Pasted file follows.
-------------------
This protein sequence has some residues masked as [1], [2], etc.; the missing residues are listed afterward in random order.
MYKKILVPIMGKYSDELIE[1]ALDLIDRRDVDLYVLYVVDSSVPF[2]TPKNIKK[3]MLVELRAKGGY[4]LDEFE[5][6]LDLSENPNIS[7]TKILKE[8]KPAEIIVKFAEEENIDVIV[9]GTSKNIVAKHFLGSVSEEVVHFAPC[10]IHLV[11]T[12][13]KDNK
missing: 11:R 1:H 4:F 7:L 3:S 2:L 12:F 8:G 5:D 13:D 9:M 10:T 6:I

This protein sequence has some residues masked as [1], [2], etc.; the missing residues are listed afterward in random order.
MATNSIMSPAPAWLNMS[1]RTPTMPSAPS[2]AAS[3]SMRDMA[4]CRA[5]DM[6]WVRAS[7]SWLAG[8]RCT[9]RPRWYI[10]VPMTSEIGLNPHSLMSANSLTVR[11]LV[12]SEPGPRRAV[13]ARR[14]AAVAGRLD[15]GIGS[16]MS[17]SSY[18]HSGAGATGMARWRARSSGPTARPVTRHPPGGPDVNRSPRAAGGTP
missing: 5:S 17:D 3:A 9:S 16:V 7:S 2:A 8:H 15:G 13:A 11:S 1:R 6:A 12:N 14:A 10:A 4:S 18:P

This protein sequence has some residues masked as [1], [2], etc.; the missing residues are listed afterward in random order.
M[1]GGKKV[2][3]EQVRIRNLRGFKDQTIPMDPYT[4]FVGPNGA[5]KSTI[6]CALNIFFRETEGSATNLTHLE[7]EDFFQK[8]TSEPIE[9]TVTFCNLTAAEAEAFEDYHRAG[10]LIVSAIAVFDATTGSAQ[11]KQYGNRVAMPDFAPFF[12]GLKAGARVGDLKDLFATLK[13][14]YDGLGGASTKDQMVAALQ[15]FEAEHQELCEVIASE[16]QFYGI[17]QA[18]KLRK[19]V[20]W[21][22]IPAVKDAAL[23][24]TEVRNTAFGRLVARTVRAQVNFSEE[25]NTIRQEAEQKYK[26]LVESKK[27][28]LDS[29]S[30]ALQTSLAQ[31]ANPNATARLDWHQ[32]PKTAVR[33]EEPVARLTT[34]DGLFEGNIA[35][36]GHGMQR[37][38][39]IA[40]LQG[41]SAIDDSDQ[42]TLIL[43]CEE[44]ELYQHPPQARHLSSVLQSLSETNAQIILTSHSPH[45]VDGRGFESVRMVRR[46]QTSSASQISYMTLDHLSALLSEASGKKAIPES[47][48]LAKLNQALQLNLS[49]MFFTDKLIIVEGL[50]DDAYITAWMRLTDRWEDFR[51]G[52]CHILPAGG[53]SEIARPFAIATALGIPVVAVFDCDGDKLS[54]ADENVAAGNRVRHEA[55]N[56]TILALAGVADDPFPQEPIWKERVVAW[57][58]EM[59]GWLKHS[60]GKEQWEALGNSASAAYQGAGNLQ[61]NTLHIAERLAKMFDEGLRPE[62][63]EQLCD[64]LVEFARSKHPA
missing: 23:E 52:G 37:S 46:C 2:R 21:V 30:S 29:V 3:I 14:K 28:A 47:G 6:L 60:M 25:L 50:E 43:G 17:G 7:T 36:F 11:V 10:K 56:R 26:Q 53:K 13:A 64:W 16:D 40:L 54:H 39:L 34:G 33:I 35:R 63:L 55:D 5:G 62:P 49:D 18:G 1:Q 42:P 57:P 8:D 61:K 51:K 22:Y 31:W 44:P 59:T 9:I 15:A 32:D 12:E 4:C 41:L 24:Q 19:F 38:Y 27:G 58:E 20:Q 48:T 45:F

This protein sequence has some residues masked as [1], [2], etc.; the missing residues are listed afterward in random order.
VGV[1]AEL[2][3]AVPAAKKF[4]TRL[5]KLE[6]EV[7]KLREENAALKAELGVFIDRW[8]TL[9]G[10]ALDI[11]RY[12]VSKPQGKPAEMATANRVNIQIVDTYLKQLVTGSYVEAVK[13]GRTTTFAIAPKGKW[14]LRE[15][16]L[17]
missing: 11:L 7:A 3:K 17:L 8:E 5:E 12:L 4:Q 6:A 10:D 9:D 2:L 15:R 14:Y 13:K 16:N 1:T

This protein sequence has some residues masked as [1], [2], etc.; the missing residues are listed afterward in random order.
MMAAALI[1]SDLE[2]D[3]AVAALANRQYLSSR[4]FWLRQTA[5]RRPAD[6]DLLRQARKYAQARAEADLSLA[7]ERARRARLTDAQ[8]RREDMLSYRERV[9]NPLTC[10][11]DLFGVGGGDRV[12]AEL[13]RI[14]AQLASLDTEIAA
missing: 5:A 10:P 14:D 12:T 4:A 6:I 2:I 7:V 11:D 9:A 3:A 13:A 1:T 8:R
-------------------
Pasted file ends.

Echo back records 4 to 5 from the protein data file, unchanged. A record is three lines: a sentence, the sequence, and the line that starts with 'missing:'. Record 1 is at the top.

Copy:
This protein sequence has some residues masked as [1], [2], etc.; the missing residues are listed afterward in random order.
VGV[1]AEL[2][3]AVPAAKKF[4]TRL[5]KLE[6]EV[7]KLREENAALKAELGVFIDRW[8]TL[9]G[10]ALDI[11]RY[12]VSKPQGKPAEMATANRVNIQIVDTYLKQLVTGSYVEAVK[13]GRTTTFAIAPKGKW[14]LRE[15][16]L[17]
missing: 11:L 7:A 3:K 17:L 8:E 5:E 12:L 4:Q 6:A 10:D 9:D 2:L 15:R 14:Y 13:K 16:N 1:T

This protein sequence has some residues masked as [1], [2], etc.; the missing residues are listed afterward in random order.
MMAAALI[1]SDLE[2]D[3]AVAALANRQYLSSR[4]FWLRQTA[5]RRPAD[6]DLLRQARKYAQARAEADLSLA[7]ERARRARLTDAQ[8]RREDMLSYRERV[9]NPLTC[10][11]DLFGVGGGDRV[12]AEL[13]RI[14]AQLASLDTEIAA
missing: 5:A 10:P 14:D 12:T 4:A 6:I 2:I 7:V 11:D 9:A 3:A 13:A 1:T 8:R